What: If Cash Bar* 10–20 percent of the liquor or food bill to be split among bartenders or waiters respectively, *If Open Bar* without tip jar a minimum of $1 per guest with a minimum of a $100 tip per bartender. If with tip jar $50 per bartender is typical. $1 per guest for coatroom and $1 per car for parking attendants.
How/When to Tip: Although tips for these guys are traditionally passed out at the end of the event, you could distribute them at the beginning of the evening to encourage all the workers to give you great service.
Wedding Photographer and Videographer - Optional
It isn’t expected to give your camera crew additional money beyond their normal fees. But if the wedding photographer or videographer doesn't own the studio, consider tipping each person (or give a certain amount with a thank-you note to disperse to staff).
What: $50–$200 per vendor
How/When: In an envelope, tip your photographer and videographer at the end of the reception.
Wedding Reception Band or DJ - Optional, yet preferred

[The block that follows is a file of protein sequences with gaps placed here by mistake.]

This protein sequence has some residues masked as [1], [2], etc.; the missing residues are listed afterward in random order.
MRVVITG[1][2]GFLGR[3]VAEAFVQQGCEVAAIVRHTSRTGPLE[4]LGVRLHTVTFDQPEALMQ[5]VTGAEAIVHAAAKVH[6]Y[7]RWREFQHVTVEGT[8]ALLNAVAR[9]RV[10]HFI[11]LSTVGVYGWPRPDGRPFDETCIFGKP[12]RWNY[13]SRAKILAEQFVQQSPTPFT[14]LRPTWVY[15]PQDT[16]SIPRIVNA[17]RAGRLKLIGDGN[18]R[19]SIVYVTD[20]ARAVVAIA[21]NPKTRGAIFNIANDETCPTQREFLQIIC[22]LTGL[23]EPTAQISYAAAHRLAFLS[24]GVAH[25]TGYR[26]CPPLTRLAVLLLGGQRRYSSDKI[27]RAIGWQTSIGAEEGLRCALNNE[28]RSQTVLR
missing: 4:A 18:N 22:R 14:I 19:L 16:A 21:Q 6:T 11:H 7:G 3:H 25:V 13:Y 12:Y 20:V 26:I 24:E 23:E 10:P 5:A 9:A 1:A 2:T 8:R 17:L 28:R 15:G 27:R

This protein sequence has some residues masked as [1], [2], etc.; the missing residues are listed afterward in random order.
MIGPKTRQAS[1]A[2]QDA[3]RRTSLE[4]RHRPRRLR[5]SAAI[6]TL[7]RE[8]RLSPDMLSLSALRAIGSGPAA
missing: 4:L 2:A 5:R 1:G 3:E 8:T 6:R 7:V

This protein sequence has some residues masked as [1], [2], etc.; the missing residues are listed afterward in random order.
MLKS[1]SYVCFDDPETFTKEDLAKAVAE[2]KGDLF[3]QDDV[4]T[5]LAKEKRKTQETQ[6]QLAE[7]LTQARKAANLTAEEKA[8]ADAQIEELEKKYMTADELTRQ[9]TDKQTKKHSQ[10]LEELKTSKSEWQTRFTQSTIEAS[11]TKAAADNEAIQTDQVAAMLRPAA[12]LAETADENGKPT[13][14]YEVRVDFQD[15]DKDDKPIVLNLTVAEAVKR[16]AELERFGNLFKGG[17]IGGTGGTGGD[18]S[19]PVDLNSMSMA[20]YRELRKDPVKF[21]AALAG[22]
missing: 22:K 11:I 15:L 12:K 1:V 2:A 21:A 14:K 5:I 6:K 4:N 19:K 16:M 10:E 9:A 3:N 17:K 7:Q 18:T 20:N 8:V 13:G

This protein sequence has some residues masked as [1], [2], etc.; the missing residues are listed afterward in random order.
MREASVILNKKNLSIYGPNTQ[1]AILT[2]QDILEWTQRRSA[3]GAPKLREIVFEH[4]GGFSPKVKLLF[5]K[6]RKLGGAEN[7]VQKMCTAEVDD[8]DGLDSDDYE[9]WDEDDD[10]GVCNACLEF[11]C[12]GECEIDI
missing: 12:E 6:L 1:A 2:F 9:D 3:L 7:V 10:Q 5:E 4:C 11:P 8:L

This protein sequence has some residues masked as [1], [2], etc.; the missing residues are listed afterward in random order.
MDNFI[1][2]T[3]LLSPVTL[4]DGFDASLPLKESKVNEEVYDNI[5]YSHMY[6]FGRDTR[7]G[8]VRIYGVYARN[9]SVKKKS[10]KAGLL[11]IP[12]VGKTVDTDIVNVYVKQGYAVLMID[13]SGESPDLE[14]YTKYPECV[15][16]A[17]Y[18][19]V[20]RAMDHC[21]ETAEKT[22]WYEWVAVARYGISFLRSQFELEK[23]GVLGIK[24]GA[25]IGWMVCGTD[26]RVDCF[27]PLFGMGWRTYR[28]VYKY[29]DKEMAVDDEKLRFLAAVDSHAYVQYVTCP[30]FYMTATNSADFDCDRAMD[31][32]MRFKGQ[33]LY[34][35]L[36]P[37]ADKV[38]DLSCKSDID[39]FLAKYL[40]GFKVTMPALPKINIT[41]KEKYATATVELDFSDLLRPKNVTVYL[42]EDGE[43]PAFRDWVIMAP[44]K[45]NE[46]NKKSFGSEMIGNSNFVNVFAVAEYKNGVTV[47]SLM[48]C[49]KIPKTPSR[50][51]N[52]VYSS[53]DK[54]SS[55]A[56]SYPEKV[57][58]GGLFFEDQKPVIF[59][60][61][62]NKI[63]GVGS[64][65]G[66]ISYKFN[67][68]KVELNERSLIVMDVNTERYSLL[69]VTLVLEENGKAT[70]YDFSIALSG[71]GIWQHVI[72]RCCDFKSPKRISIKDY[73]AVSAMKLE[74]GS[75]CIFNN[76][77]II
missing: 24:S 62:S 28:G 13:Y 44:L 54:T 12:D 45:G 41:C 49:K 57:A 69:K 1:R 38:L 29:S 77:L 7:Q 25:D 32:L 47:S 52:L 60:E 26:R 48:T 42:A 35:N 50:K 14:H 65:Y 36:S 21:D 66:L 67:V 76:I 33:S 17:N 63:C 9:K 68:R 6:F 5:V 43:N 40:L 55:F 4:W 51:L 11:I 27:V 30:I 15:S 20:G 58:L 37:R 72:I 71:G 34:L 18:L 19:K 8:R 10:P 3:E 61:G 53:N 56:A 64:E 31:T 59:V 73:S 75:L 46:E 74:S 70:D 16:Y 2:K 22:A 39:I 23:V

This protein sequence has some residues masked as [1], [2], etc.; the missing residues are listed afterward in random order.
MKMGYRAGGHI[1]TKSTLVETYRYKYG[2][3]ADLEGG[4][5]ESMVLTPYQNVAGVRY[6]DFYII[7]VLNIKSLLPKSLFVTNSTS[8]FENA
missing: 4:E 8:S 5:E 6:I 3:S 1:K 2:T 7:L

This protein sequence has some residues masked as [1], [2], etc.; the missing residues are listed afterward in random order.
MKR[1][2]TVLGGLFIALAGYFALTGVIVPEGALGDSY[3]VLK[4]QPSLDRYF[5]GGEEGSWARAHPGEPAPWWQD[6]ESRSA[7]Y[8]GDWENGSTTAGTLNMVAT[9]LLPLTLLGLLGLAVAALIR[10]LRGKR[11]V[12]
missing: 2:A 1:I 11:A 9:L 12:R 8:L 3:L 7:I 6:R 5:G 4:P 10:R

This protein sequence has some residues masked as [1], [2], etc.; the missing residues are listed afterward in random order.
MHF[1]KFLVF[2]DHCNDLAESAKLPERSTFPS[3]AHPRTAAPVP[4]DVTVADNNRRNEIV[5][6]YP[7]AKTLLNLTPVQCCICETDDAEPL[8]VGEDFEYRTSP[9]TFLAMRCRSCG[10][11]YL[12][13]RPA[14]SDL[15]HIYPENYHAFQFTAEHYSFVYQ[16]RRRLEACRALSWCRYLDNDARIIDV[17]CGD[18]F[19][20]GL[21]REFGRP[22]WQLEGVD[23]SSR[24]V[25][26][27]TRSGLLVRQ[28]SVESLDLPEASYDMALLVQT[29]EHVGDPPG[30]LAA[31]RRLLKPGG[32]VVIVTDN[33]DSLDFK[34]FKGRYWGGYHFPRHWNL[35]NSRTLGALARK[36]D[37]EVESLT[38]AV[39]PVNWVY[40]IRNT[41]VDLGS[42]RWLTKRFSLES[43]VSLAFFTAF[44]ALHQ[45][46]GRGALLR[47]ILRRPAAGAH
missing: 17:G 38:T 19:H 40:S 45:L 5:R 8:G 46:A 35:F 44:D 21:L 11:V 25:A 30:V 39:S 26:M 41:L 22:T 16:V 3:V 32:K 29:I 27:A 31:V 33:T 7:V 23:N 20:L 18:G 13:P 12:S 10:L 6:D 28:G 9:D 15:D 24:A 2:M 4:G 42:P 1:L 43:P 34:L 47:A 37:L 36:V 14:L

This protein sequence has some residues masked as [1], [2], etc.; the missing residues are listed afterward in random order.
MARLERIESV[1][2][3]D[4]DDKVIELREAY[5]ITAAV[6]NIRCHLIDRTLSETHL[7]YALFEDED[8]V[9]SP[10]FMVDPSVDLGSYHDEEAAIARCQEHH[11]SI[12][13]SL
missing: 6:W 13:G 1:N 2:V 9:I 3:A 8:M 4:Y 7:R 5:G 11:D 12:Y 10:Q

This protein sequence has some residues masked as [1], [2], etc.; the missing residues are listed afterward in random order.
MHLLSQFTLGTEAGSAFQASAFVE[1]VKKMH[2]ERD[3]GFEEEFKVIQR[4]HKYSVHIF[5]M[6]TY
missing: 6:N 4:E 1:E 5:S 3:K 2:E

Tipping of musicians is completely optional, but keep in mind, they are the life of the party! If they did a great job keeping people on the dance floor, that’s what your guests are going to remember! Don't forget about any sound technicians a band may bring with them.
What: $25–$35 per musician; $50–$150 for DJs
How/When: A single envelope for the band/DJ tipped at the end of the reception.
Wedding Transportation - Expected
Again, check the contract as gratuity is usually included in this one. If it isn't, plan to tip provided they show up on time, provide a smooth ride and don't get lost.
What: 15–20 percent of the total bill
How/When: Tip transportation pros at the end of the night or after the last ride. If you used a separate company for the guest buses, designate a bus captain to hand the driver a tip, or the tip may be given upon delivery of guests to the venue.
Wedding Planner / Coordinator - Optional
Wedding Planners and Coordinators usually do not expect anything, but if yours did a great job, you can always offer a token of appreciation. About 50 percent of couples do tip their planners/coordinators.
What: 10–20% each, up to $500, or a nice gift. Often this is split between a team.
How/When: Present the envelope near the end of the reception or send a thank-you note with photos and/or a check right after the honeymoon.